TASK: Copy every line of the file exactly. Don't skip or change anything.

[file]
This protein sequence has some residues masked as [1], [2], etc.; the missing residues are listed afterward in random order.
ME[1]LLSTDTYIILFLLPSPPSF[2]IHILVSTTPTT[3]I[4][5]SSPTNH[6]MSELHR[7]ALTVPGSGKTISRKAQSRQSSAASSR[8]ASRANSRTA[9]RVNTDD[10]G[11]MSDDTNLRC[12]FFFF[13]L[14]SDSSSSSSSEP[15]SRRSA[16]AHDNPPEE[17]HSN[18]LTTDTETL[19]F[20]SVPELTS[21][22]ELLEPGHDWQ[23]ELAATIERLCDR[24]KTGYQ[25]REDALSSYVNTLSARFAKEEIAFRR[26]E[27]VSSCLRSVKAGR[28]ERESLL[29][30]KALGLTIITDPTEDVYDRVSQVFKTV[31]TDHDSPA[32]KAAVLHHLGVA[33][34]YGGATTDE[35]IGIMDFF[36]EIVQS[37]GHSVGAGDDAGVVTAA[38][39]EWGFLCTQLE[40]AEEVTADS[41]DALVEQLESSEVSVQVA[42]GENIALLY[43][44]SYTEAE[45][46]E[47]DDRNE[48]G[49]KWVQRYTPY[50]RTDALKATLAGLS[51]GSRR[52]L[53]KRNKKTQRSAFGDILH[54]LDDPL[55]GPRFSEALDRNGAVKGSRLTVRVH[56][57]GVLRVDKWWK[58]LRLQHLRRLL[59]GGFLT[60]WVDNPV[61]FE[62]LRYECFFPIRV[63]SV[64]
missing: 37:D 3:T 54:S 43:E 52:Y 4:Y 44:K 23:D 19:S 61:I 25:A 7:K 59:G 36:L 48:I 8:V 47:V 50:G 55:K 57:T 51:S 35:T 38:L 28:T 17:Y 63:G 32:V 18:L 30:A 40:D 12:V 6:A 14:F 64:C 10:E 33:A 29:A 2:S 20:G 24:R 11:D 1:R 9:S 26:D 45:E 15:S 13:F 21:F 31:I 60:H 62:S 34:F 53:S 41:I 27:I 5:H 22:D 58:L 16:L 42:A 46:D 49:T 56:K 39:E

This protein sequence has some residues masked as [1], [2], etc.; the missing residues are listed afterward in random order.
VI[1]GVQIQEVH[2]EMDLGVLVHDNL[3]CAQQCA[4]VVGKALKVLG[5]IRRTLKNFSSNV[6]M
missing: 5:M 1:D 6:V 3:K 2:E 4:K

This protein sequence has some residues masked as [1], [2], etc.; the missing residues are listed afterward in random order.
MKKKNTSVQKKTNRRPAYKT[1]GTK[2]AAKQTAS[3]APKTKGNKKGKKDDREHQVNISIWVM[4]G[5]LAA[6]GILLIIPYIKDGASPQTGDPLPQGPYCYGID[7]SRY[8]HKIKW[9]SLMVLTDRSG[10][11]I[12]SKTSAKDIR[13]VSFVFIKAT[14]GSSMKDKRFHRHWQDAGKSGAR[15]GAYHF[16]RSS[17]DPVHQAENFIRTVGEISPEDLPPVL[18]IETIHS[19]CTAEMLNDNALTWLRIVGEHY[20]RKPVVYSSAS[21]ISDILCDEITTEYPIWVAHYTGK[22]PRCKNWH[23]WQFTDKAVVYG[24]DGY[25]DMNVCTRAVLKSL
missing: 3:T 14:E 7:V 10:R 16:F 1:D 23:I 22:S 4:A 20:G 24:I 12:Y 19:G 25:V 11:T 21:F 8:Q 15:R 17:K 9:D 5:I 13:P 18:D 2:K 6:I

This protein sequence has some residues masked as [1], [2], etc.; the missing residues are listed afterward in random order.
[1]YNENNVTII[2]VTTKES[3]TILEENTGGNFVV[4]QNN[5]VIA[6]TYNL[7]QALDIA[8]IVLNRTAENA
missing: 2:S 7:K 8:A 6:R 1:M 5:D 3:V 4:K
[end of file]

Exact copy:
This protein sequence has some residues masked as [1], [2], etc.; the missing residues are listed afterward in random order.
ME[1]LLSTDTYIILFLLPSPPSF[2]IHILVSTTPTT[3]I[4][5]SSPTNH[6]MSELHR[7]ALTVPGSGKTISRKAQSRQSSAASSR[8]ASRANSRTA[9]RVNTDD[10]G[11]MSDDTNLRC[12]FFFF[13]L[14]SDSSSSSSSEP[15]SRRSA[16]AHDNPPEE[17]HSN[18]LTTDTETL[19]F[20]SVPELTS[21][22]ELLEPGHDWQ[23]ELAATIERLCDR[24]KTGYQ[25]REDALSSYVNTLSARFAKEEIAFRR[26]E[27]VSSCLRSVKAGR[28]ERESLL[29][30]KALGLTIITDPTEDVYDRVSQVFKTV[31]TDHDSPA[32]KAAVLHHLGVA[33][34]YGGATTDE[35]IGIMDFF[36]EIVQS[37]GHSVGAGDDAGVVTAA[38][39]EWGFLCTQLE[40]AEEVTADS[41]DALVEQLESSEVSVQVA[42]GENIALLY[43][44]SYTEAE[45][46]E[47]DDRNE[48]G[49]KWVQRYTPY[50]RTDALKATLAGLS[51]GSRR[52]L[53]KRNKKTQRSAFGDILH[54]LDDPL[55]GPRFSEALDRNGAVKGSRLTVRVH[56][57]GVLRVDKWWK[58]LRLQHLRRLL[59]GGFLT[60]WVDNPV[61]FE[62]LRYECFFPIRV[63]SV[64]
missing: 37:D 3:T 54:S 43:E 52:Y 4:Y 44:K 23:D 19:S 61:I 25:A 7:K 59:G 36:L 48:I 8:V 47:V 50:G 55:K 57:T 51:S 35:T 38:L 28:T 17:Y 63:G 32:V 18:L 30:A 40:D 12:V 6:A 14:F 64:C 10:E 33:A 29:A 2:S 20:G 24:R 11:D 1:R 9:S 26:D 45:E 15:S 13:F 21:F 31:I 60:H 62:S 34:F 53:S 41:I 27:I 5:H 22:D 58:L 16:L 42:A 46:D 49:T 56:K 39:E

This protein sequence has some residues masked as [1], [2], etc.; the missing residues are listed afterward in random order.
VI[1]GVQIQEVH[2]EMDLGVLVHDNL[3]CAQQCA[4]VVGKALKVLG[5]IRRTLKNFSSNV[6]M
missing: 5:M 1:D 6:V 3:K 2:E 4:K

This protein sequence has some residues masked as [1], [2], etc.; the missing residues are listed afterward in random order.
MKKKNTSVQKKTNRRPAYKT[1]GTK[2]AAKQTAS[3]APKTKGNKKGKKDDREHQVNISIWVM[4]G[5]LAA[6]GILLIIPYIKDGASPQTGDPLPQGPYCYGID[7]SRY[8]HKIKW[9]SLMVLTDRSG[10][11]I[12]SKTSAKDIR[13]VSFVFIKAT[14]GSSMKDKRFHRHWQDAGKSGAR[15]GAYHF[16]RSS[17]DPVHQAENFIRTVGEISPEDLPPVL[18]IETIHS[19]CTAEMLNDNALTWLRIVGEHY[20]RKPVVYSSAS[21]ISDILCDEITTEYPIWVAHYTGK[22]PRCKNWH[23]WQFTDKAVVYG[24]DGY[25]DMNVCTRAVLKSL
missing: 3:T 14:E 7:V 10:R 16:F 1:D 23:I 22:S 4:A 20:G 24:I 12:Y 19:G 25:V 11:T 21:F 8:Q 15:R 17:K 9:D 5:I 13:P 18:D 2:K 6:I

This protein sequence has some residues masked as [1], [2], etc.; the missing residues are listed afterward in random order.
[1]YNENNVTII[2]VTTKES[3]TILEENTGGNFVV[4]QNN[5]VIA[6]TYNL[7]QALDIA[8]IVLNRTAENA
missing: 2:S 7:K 8:A 6:R 1:M 5:D 3:V 4:K